I enjoy the technology of photography as much as I enjoy the process and the results. I think this actually limits the quality of my photography because I don’t have as many brain cycles for thinking about the image.
This post shows some of the details of another example of this. Camera sliders are becoming very popular and much more common for hobbyist photographers like myself. There are lots of different sliders designs and products available online and at your local photography store. Some are as simple as a few pieces of pipe from the hardware store, others can be considerably more complex and made of carbon fiber or integrate other features.
I’m taking a not uncommon approach of making a home brew setup with some decent, but readily available parts:
- Igus DryLin W1040-A Linear Guide Camera Slider
- Arduino Uno R3 (Atmega328 – assembled)
- Adafruit Motor/Stepper/Servo Shield for Arduino v2 Kit – v2.0
- Stepper motor – 200 steps/rev, 12V 350mA
- Aluminum GT2 Timing Pulley
- Timing Belt GT2 Profile – 2mm pitch – 6mm wide 1164mm long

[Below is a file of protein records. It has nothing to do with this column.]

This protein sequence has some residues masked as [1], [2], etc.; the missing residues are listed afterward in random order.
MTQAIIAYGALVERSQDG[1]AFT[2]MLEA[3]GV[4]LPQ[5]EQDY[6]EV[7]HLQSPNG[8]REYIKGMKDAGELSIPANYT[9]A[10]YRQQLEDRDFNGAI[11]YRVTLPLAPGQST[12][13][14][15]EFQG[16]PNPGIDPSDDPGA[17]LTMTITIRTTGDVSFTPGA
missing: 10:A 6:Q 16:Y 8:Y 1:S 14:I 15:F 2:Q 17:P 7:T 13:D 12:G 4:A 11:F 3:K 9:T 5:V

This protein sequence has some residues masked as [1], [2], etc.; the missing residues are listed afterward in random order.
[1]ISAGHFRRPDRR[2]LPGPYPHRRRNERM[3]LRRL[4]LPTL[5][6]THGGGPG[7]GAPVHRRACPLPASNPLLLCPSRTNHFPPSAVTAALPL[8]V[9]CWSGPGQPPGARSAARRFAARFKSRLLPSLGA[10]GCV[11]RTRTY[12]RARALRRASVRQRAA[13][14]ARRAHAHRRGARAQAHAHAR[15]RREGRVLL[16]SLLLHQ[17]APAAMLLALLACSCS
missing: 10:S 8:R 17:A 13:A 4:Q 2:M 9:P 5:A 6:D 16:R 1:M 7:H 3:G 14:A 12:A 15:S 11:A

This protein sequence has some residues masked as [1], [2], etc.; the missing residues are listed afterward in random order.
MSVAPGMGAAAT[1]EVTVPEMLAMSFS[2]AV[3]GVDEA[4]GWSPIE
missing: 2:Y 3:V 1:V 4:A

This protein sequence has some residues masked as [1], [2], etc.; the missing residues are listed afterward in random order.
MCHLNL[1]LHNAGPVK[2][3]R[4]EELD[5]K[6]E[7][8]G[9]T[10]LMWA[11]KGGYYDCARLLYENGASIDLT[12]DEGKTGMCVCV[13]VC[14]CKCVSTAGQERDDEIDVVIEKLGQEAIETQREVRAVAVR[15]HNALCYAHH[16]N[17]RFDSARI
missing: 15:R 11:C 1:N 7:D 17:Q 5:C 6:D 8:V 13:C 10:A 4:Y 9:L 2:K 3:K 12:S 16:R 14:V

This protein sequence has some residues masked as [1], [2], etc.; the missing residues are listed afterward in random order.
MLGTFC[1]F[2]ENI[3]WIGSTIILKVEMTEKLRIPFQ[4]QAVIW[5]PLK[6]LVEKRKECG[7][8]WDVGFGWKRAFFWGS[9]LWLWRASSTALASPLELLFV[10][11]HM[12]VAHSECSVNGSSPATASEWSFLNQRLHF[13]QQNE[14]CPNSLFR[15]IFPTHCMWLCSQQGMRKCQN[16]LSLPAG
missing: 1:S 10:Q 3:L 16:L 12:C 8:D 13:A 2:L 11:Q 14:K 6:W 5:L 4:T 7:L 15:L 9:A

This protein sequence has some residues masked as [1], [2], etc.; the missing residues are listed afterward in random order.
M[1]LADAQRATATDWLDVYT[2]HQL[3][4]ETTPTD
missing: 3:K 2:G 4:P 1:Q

- LCD Shield Kit w/ 16×2 Character Display
The igus DryLin slider by itself will do very good stable slides. I purchased the model that does not have any threaded holes, so one of the first steps was to drill and thread some 1/4″-20 holes into each end and in the middle to attach a tripod as required, and also in the ends of each rail so I could attach brackets and also prevent the dolly from sliding off the end.
The Arduino will control the stepper motor, and also trigger the camera in order to be able to have sliding time lapse shots. It could also theoretically perform an power slide, but I don’t think that is actually of all that much use when doing it by hand yields good results without the complication of the electronics.